I try to keep my voice down when I speak of my love for winter. I’ve learned that almost no one wants to hear it. Yet at Harvard’s Arnold Arboretum, I fall in love with this stark but lovely season once again. It’s November on my first visit — everything is shades of brown and the sky is nearly entirely gray. Standing halfway up Peters Hill, the only sound is a nearby rustling in the bushes, then silence, then cawing overhead, then silence.
This spring, the greenhouses in the Weld Hill Research Building at the Arnold Arboretum of Harvard University will be overflowing with Phlox, fragrant flowers bursting with hues of violet, pink, red, and magenta. But it’s not their floral beauty or aroma that captivates Robin Hopkins, assistant professor of organismic and evolutionary biology at Harvard. Hopkins, who is head of the Hopkins Lab and a Faculty Fellow at the Arboretum, recently received a four-year, $700,000 grant from the National Science Foundation Panel of Plant Biotic Interactions to study how a native Texas phlox species selects its mates. That is, she will work to identify which molecular signals are being stimulated by pollination, and see if the identity of the pollen changes the types of signals being triggered for reproduction. “The incredible diversity of floral color, shape, smell, and size evolved to entice pollinators to move pollen between plants,” Hopkins said.
As part of a city electric vehicle program, some municipal parking lots, including one on Centre Street, will have four to six parking spaces made into electric car charging stations. Boston has a stated goal of being carbon neutral by 2050, and transportation accounts for nearly a third of Boston's total carbon emissions, according to Boston.gov. Sixty-five percent of carbon emissions in Boston come from personal vehicles. As part of the Transportation Department's Recharge Boston program to support electric vehicles the city is encouraging drivers to use electric or zero emission vehicles. And most electric car owners charge their vehicles at home, but a city survey part of Boston's 2019 Climate Action Plan Update revealed that 45 percent of Bostonians would purchase an electric vehicle if they had access to a charger. But there aren't enough public electric car charging stations, so starting this winter and into the spring, the city will be installing four to six electric car charging stations in six lots.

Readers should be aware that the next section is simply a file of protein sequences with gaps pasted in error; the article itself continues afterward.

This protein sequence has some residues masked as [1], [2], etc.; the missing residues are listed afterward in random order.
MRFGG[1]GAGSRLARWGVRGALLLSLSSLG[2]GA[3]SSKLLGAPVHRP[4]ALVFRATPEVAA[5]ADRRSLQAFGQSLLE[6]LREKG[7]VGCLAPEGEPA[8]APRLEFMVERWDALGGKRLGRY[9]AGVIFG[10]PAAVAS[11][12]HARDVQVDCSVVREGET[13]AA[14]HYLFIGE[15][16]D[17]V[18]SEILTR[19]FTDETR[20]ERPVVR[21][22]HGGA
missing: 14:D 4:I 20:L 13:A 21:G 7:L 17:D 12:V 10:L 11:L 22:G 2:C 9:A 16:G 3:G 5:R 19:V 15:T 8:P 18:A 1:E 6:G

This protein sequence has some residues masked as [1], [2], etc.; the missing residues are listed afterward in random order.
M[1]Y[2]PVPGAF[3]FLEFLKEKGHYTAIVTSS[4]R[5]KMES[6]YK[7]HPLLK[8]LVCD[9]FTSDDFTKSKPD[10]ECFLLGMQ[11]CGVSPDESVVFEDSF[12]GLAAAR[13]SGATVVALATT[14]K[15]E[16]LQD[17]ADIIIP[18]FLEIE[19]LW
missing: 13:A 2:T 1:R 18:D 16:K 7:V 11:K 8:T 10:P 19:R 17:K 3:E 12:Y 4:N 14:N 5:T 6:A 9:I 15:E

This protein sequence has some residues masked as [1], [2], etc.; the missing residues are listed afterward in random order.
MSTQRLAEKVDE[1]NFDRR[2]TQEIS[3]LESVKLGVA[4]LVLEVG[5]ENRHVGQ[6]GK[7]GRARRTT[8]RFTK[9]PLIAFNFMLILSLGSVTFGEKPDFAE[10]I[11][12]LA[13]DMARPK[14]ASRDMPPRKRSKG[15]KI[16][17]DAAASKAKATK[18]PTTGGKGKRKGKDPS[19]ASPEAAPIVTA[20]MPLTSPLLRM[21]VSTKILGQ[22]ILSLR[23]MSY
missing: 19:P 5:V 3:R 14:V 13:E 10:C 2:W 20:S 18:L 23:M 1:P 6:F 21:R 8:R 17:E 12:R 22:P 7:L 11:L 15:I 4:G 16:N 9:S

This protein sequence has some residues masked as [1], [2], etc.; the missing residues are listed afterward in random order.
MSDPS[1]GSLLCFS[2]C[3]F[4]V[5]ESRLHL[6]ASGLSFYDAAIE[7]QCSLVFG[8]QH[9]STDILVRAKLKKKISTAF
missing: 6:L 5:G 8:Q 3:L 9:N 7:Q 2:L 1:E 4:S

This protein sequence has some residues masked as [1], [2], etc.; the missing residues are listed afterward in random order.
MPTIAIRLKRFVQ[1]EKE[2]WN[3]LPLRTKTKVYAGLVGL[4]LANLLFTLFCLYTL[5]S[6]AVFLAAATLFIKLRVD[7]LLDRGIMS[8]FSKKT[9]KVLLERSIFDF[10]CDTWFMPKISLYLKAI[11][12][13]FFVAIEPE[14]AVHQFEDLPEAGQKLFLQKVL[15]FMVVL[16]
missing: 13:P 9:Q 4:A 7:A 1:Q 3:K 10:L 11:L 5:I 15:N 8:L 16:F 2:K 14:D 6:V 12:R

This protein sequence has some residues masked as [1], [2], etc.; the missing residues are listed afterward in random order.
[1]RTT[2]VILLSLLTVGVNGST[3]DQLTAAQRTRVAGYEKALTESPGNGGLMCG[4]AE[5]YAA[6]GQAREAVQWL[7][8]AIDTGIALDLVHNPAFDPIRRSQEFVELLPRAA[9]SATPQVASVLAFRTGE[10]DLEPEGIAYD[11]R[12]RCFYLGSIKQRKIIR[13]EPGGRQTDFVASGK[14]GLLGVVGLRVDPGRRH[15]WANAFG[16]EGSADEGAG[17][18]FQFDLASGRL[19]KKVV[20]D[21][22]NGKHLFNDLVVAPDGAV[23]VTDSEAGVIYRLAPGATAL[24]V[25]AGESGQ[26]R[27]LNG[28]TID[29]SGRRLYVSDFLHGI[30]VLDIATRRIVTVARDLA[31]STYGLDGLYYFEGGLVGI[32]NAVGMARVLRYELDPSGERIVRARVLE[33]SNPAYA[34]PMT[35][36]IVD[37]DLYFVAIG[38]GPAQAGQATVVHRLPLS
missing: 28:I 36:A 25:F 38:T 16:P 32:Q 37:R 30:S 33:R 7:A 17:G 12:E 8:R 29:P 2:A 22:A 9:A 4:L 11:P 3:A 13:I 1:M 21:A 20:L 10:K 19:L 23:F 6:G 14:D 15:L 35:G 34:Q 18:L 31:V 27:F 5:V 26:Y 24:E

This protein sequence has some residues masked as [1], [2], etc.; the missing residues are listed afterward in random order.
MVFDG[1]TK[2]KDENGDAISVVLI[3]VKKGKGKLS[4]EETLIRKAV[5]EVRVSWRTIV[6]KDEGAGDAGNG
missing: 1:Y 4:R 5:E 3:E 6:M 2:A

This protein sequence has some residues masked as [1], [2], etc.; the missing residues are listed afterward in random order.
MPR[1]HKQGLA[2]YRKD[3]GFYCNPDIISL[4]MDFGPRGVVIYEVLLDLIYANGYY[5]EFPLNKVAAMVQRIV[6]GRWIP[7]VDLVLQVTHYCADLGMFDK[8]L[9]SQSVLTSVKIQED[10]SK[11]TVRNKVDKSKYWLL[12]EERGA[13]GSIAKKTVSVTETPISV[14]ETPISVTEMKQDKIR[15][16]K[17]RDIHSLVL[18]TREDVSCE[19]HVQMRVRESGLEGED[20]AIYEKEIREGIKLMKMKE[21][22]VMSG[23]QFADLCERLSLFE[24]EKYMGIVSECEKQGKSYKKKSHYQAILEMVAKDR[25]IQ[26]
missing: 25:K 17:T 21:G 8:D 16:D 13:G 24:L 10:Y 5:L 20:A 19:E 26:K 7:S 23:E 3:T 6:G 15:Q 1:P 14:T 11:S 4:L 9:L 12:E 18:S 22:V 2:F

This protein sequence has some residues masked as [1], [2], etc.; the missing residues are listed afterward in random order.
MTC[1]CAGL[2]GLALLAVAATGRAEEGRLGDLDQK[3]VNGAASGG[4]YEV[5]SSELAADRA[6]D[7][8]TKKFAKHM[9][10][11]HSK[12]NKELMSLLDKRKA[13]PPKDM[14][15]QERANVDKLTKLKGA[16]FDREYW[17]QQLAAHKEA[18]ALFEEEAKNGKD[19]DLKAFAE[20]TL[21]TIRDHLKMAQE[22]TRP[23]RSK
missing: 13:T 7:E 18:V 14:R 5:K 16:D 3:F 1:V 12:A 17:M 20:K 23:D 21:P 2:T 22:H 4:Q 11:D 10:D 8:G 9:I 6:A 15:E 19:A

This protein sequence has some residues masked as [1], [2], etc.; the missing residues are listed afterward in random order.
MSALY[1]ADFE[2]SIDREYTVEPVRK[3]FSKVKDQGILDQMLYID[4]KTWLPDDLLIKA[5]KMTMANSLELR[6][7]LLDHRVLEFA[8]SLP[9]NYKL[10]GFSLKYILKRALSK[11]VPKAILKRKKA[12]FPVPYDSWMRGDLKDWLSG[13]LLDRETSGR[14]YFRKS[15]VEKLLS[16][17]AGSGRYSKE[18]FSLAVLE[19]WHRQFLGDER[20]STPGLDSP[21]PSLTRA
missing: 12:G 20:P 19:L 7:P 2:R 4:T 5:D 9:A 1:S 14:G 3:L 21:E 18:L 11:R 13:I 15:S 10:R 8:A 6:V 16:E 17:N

When botanist Asa Gray hiked his way through Tennessee in 1843 searching for seeds of the rare piratebush to plant in the Harvard Botanic Garden, he could not have known that nearly 180 years later plant scientists from the other side of the world would retrace his steps. But this fall, in a historic collaboration, The Arnold Arboretum of Harvard University welcomed Chinese botanists from the North America-China Plant Exploration Consortium (NACPEC) on a joint expedition to the Appalachian Mountains to collect seed from North American plants to grow in scientific plant collections in China. Since NACPEC was founded in 1991, plant explorers from the Arboretum and other member institutions have traveled to China 18 times to collect seed, herbarium specimens, and plant DNA samples for study and conservation in North American collections. The Appalachian expedition in September, coordinated by Andrew Gapinski, head of horticulture at the Arboretum and chair of NACPEC, and Kang Wang, research horticulturist and director of education at the Beijing Botanical Garden, furthered the group’s mission of building international partnerships in support of the study and conversation of the world’s temperate flora. Focusing on Appalachian flora, Wang and his colleagues Tao Deng of the Kunming Institute of Botany and Xinfen Gao of the Chengdu Institute of Biology created a list of target species to collect for their research and collections in China, including magnolias, ashes, and maples.
You're invited to the next JP Fixit Clinic on Dec. 14 to bring broken household items and learn how to assess, disassemble, and repair them instead of sending them to landfill. Just bring your broken household items, any manuals (if available), and a willingness to learn. Tools will be provided and volunteer coaches with expertise fixing a wide variety of things will help to fix items including:
Bikes and skateboards
Clothing and fabric items
Computers and phones
Toys and wooden items
Small kitchen appliances
Small electrical devices
Lamps and anything else
Please do not bring firearms, gasoline engines, or other dangerous items.
The clinic is scheduled for Dec. 14 from 10 am to 12:45 pm at the Jamaica Plain Library (30 South St.).